DeBartolo’s forte, his entrepreneurial raison d’etre, is designing the blades, finding the goods, getting them processed to his exacting specs, then putting them together, all at a retail price of $400-$500 per pair. “I probably should charge more, because they’re made in America,’’ he said. “But my overhead is low.’’

The boots are important, obviously, but DeBartolo focuses specifically on the hardware below the sole. His brand name: “Veloce,’’ the Italian term for “fast.” He also designs and sells a gauge for tuning the blades, a small stand (his term: jig) for sharpening them, and sundry other items specific to speedskating.

“I keep plugging,’’ he said, ever the engineer, musing how his current blade design took some 10 years to develop. “You take your best shot and then make adjustments. The secret to business is to listen. People tell you what they like, what they don’t like. Even if they don’t know exactly what they’re saying, it’s important to listen because they are saying something. Your job is to decipher it, make the change, make it better.’’

The current speedskating world, according to DeBartolo, is dominated by a pair of blade manufacturers, Maple and Evo, neither based in America. He acknowledges trying to muscle into market share as a little guy working out of his basement is a challenge. He’s aimed his marketing eye on the world’s best junior skaters, hoping his brand might grow in lockstep with their strides. But that’s all part of what he bargained for when he left corporate America for a life of trying to create the fastest blades on earth. GE, he says, stifled his creativity. Then his years working for a family-owned mold-injections company left him wanting the risks/rewards of owning a business.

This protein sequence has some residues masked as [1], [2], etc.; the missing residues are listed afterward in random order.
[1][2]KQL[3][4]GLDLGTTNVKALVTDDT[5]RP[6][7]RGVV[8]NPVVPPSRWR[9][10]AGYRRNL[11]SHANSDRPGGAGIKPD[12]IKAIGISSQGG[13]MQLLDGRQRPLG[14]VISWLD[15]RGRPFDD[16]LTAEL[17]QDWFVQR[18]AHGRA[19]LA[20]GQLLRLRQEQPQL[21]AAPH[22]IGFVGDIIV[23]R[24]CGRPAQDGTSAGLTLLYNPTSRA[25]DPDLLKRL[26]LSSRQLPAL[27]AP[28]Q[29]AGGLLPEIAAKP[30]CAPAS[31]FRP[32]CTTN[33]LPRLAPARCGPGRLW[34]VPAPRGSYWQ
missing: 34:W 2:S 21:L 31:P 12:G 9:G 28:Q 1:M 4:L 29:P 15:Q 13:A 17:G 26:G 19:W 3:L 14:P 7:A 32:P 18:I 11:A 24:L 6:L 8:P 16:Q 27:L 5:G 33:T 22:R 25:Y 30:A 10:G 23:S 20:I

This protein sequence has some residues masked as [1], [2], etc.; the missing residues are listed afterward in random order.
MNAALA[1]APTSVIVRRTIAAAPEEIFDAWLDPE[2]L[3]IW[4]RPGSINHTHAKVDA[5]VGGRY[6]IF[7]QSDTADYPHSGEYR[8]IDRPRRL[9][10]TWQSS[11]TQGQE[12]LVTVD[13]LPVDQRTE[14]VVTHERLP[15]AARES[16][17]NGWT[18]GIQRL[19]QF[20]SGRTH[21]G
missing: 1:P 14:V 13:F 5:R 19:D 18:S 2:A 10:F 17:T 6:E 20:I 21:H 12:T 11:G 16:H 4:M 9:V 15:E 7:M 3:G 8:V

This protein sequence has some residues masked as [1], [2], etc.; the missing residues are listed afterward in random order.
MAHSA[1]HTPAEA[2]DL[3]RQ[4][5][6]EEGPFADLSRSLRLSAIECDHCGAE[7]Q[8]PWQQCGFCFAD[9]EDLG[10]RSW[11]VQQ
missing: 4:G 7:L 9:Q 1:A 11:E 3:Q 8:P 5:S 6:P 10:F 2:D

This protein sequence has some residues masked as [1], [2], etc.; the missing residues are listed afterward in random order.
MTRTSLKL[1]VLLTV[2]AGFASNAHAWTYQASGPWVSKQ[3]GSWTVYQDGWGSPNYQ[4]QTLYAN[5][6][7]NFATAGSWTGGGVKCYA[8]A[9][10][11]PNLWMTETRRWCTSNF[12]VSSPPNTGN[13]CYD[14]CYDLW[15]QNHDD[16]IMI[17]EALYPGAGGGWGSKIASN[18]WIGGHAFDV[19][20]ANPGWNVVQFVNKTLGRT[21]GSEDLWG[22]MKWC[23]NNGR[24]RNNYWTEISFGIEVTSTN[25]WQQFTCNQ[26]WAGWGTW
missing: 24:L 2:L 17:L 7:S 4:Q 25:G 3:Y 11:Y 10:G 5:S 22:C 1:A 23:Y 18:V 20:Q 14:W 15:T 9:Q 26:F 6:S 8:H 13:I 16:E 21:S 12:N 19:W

Now here he is, proprietor of a one-man, one-cottage industry, the sole American banging out blades for better speed.

“It’s a small market,’’ said DeBartolo, noting that there are only some 2,000 registered speedskaters in the US. “And it’s cyclical, too, with the Olympics. With the Games on, I’m going 10-12 hours a day, seven days a week, pretty much. Non-Olympic years it will taper off, shorter days, shorter weeks.’’

Born in Calabria, Italy, DeBartolo moved as a child to New Rochelle, N.Y., with his parents. He earned engineering degrees at the University of Buffalo and Buffalo State College, then made his way here to Western Mass. There is history in these hills. He says he feels part of it. Skates once were made up and down the Connecticut River. Troy, N.Y., he said, once produced the best steel in the land.

One day, DeBartolo figures, skate blades possibly will be made of ceramics or carbon fiber. He’s tinkered some with both and is intrigued by the possibilities. But for now the speed game remains on steel, a material sturdy enough to withstand the pounding, malleable enough to be crafted to a customer’s whim.

“I’m the only one making these blades in America,’’ said DeBartolo, noting there are a few boot makers throughout the US. “No one else understands the steel the way I do — it’s all sort of black magic to them. So, for better or worse, I’m the guy.’’

Kevin Paul Dupont’s ‘‘On Second Thought’’ appears on Page 2 of the Sunday Globe Sports section. He can be reached at dupont@globe.com. Follow him on Twitter @GlobeKPD.